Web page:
Canadian union Unifor wrapped a very brief strike on Monday after reaching a tentative deal with Stellantis. The union’s actions didn’t even last a full day before workers were notified that the strike had ended.
The resulting deal mimics what we’ve seen offered to the UAW after taking on all three American automakers since mid-September, with the Canadian pay bumps looking a little leaner than the percentages seen in the United States. Still, it’s a pretty good deal yielding Unifor members a noteworthy increase in hourly wages and a shorter path to receive top-level pay.
“The agreement puts in place all the elements of our pattern agreement, the protections autoworkers need throughout the EV transition, and next-generation products our members will build for years to come,” Unifor Stellantis Master Bargaining Chair James Stewart stated.
Unifor says it’s been offered a base hourly wage increase of almost 20 percent for line workers and 25 percent for skilled trades workers over the life of the contract. Cost-of-living adjustments will also be reintroduced by the end of 2024, along with bolstered pension plans, two additional paid holidays, and some fresh bonuses.
The union said the deal followed the pattern agreement reached in discussions with General Motors and Ford Motor Company.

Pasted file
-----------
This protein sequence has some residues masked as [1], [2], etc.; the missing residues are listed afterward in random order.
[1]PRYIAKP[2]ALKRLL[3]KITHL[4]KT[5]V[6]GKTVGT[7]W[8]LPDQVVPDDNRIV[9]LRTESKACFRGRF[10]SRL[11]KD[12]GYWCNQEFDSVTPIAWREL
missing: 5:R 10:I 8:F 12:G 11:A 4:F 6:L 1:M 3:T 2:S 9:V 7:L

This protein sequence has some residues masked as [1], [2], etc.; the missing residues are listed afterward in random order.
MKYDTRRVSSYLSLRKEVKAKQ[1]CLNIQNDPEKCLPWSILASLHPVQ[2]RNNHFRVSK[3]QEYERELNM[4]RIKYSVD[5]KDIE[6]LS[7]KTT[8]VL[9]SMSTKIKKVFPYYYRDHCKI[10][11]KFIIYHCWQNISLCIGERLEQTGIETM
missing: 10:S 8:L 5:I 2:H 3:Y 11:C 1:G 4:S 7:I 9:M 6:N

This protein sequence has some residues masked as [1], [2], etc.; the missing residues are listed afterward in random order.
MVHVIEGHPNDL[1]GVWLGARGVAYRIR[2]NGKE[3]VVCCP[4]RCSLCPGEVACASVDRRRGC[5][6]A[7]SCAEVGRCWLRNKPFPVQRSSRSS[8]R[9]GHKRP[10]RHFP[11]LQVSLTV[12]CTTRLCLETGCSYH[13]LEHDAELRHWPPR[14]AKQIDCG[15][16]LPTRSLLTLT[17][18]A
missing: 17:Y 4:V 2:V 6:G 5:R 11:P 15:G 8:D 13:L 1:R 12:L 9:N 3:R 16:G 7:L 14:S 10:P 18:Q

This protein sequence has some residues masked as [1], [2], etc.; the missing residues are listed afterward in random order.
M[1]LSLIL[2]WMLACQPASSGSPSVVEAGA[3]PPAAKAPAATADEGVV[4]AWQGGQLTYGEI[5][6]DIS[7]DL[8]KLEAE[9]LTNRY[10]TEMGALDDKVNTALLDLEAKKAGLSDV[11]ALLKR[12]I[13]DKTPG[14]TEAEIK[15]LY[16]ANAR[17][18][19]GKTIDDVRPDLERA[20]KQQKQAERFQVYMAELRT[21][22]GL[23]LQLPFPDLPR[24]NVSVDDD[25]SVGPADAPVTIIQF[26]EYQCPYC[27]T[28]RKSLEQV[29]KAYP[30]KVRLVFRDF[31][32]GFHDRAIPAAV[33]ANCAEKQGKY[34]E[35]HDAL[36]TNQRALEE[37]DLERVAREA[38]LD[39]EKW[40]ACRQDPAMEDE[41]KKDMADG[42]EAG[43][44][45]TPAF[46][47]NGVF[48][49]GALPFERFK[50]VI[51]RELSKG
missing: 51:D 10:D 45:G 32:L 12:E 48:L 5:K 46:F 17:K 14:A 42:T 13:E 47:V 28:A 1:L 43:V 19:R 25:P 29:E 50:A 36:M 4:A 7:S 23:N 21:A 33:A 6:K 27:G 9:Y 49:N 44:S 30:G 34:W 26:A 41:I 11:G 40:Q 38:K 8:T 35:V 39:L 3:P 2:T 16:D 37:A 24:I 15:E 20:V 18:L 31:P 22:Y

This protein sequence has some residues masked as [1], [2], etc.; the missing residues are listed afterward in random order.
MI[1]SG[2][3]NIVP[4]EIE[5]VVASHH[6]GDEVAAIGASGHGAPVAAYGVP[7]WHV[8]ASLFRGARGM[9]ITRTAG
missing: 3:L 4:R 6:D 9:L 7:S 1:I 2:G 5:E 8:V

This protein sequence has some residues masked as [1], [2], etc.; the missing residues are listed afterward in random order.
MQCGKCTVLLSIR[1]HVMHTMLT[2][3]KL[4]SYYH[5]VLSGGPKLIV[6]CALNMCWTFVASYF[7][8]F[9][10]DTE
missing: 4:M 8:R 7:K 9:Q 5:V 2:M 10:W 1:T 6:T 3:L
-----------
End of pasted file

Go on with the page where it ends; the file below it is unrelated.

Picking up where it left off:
“I am proud of our members at every Stellantis facility for their quick and decisive action during this brief and effective strike action,” Said Unifor national President Lana Payne. “This agreement will considerably improve the living standards of every Unifor member at Stellantis.”
The two new paid holidays will be “Family Day” and the “National Day for Truth and Reconciliation.” There will also be a $10,000 (CA) Productivity and Quality bonus for full-time employees and $4,000 (CA) for Temporary Part Time.
Unifor estimates the average Canadian “production assembler” will be paid roughly $44.50 per hour at the top rate by the end of the three-year contract. This is in addition to a forecasted cost of living allowance of $1.61 per hour. A “journeyperson” (journeyman) or skilled trades worker will be paid just under $56 per hour in addition to cost-of-living adjustments of their own.
The deals have yet to be ratified by union members, at which point a comprehensive list of the terms will be made public.
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